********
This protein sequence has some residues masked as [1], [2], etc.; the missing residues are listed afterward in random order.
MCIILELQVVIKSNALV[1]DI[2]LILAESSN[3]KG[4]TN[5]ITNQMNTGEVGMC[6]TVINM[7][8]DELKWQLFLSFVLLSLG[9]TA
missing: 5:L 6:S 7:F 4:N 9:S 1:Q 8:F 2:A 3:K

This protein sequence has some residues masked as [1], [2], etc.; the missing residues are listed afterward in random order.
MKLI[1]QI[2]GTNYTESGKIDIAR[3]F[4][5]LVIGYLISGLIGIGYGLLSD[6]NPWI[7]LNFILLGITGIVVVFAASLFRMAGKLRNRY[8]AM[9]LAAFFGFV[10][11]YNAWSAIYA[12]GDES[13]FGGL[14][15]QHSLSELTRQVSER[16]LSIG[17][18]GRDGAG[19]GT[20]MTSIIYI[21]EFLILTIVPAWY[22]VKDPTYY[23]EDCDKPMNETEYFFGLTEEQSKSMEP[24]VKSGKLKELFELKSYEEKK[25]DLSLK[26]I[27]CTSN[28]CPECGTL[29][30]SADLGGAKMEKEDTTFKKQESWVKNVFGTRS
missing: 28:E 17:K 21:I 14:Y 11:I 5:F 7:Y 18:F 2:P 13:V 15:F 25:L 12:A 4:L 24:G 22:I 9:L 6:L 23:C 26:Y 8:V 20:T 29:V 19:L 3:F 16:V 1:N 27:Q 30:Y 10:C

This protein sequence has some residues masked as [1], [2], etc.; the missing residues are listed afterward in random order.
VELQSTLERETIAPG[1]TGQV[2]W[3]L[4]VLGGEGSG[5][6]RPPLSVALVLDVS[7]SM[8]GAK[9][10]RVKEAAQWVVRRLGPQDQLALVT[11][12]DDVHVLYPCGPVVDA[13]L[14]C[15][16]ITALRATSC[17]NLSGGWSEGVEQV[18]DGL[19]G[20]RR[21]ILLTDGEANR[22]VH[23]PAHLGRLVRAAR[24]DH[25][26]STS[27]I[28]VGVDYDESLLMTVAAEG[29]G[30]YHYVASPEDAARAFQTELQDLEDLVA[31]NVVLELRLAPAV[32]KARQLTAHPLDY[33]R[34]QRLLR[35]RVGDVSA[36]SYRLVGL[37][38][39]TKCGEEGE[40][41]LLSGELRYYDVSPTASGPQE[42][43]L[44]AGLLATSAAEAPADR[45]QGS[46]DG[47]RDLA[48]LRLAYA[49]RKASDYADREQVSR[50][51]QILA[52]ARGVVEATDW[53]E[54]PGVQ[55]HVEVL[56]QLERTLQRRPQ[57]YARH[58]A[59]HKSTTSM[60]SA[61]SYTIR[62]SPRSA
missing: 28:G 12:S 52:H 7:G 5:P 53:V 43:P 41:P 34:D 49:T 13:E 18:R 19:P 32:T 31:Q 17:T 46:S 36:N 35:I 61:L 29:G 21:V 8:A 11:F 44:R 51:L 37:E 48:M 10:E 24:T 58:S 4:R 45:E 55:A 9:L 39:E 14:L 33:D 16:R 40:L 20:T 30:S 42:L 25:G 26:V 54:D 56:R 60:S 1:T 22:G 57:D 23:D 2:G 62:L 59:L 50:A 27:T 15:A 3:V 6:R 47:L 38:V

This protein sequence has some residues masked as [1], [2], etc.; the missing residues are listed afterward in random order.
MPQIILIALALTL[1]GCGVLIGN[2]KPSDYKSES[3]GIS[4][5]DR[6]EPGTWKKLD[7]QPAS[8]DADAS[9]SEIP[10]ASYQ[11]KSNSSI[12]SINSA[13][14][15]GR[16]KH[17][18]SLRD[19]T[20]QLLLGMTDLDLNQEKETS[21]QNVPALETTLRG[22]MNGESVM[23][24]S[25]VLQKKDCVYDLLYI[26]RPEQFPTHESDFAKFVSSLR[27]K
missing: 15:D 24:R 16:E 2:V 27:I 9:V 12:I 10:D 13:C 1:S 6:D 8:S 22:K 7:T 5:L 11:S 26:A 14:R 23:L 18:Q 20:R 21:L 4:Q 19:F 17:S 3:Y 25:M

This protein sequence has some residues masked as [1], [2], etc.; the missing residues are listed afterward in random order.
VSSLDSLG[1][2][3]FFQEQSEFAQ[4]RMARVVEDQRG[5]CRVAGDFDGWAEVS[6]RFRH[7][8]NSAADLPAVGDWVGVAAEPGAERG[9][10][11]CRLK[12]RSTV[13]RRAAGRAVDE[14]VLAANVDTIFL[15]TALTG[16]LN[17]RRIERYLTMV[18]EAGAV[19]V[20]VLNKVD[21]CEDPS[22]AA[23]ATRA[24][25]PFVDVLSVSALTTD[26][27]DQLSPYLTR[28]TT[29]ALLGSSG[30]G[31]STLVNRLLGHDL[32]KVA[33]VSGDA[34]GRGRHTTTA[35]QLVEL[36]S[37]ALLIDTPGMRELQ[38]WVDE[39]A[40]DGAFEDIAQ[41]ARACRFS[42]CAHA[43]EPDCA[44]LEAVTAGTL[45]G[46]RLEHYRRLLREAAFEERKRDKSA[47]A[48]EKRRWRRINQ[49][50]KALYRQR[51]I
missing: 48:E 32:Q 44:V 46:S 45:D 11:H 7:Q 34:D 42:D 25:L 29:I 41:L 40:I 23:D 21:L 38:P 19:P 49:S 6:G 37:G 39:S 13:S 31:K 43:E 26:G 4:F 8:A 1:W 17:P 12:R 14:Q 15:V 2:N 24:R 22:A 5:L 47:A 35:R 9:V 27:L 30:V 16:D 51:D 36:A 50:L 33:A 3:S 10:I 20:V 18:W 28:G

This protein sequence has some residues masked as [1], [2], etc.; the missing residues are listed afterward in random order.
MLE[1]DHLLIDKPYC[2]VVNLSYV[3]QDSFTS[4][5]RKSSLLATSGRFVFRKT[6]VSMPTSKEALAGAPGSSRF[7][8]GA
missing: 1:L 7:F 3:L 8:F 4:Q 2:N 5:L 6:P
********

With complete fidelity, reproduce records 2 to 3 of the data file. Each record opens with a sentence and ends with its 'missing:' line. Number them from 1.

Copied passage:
This protein sequence has some residues masked as [1], [2], etc.; the missing residues are listed afterward in random order.
MKLI[1]QI[2]GTNYTESGKIDIAR[3]F[4][5]LVIGYLISGLIGIGYGLLSD[6]NPWI[7]LNFILLGITGIVVVFAASLFRMAGKLRNRY[8]AM[9]LAAFFGFV[10][11]YNAWSAIYA[12]GDES[13]FGGL[14][15]QHSLSELTRQVSER[16]LSIG[17][18]GRDGAG[19]GT[20]MTSIIYI[21]EFLILTIVPAWY[22]VKDPTYY[23]EDCDKPMNETEYFFGLTEEQSKSMEP[24]VKSGKLKELFELKSYEEKK[25]DLSLK[26]I[27]CTSN[28]CPECGTL[29][30]SADLGGAKMEKEDTTFKKQESWVKNVFGTRS
missing: 28:E 17:K 21:I 14:Y 11:I 5:F 7:Y 18:F 2:P 13:V 15:F 25:L 12:A 4:L 24:G 22:I 9:L 6:L 23:C 26:Y 8:V 20:T 29:V 19:L 3:F 16:V 1:N 27:Q 30:Y 10:C

This protein sequence has some residues masked as [1], [2], etc.; the missing residues are listed afterward in random order.
VELQSTLERETIAPG[1]TGQV[2]W[3]L[4]VLGGEGSG[5][6]RPPLSVALVLDVS[7]SM[8]GAK[9][10]RVKEAAQWVVRRLGPQDQLALVT[11][12]DDVHVLYPCGPVVDA[13]L[14]C[15][16]ITALRATSC[17]NLSGGWSEGVEQV[18]DGL[19]G[20]RR[21]ILLTDGEANR[22]VH[23]PAHLGRLVRAAR[24]DH[25][26]STS[27]I[28]VGVDYDESLLMTVAAEG[29]G[30]YHYVASPEDAARAFQTELQDLEDLVA[31]NVVLELRLAPAV[32]KARQLTAHPLDY[33]R[34]QRLLR[35]RVGDVSA[36]SYRLVGL[37][38][39]TKCGEEGE[40][41]LLSGELRYYDVSPTASGPQE[42][43]L[44]AGLLATSAAEAPADR[45]QGS[46]DG[47]RDLA[48]LRLAYA[49]RKASDYADREQVSR[50][51]QILA[52]ARGVVEATDW[53]E[54]PGVQ[55]HVEVL[56]QLERTLQRRPQ[57]YARH[58]A[59]HKSTTSM[60]SA[61]SYTIR[62]SPRSA
missing: 28:G 12:S 52:H 7:G 5:P 53:V 43:P 41:P 34:D 49:T 13:E 18:R 19:P 32:T 31:Q 17:T 46:S 36:N 35:I 61:L 29:G 21:V 8:A 11:F 44:R 51:L 37:E 48:M 10:E 24:T 58:S 4:R 45:E 55:A 9:L 39:E 14:L 33:D 16:R 40:L 20:T 30:S 42:L 25:G 26:V 54:D 56:R 60:S 1:T 22:G 57:D 23:D 2:G 62:L 59:L 50:A 27:T 15:A 3:V 6:R 47:L 38:V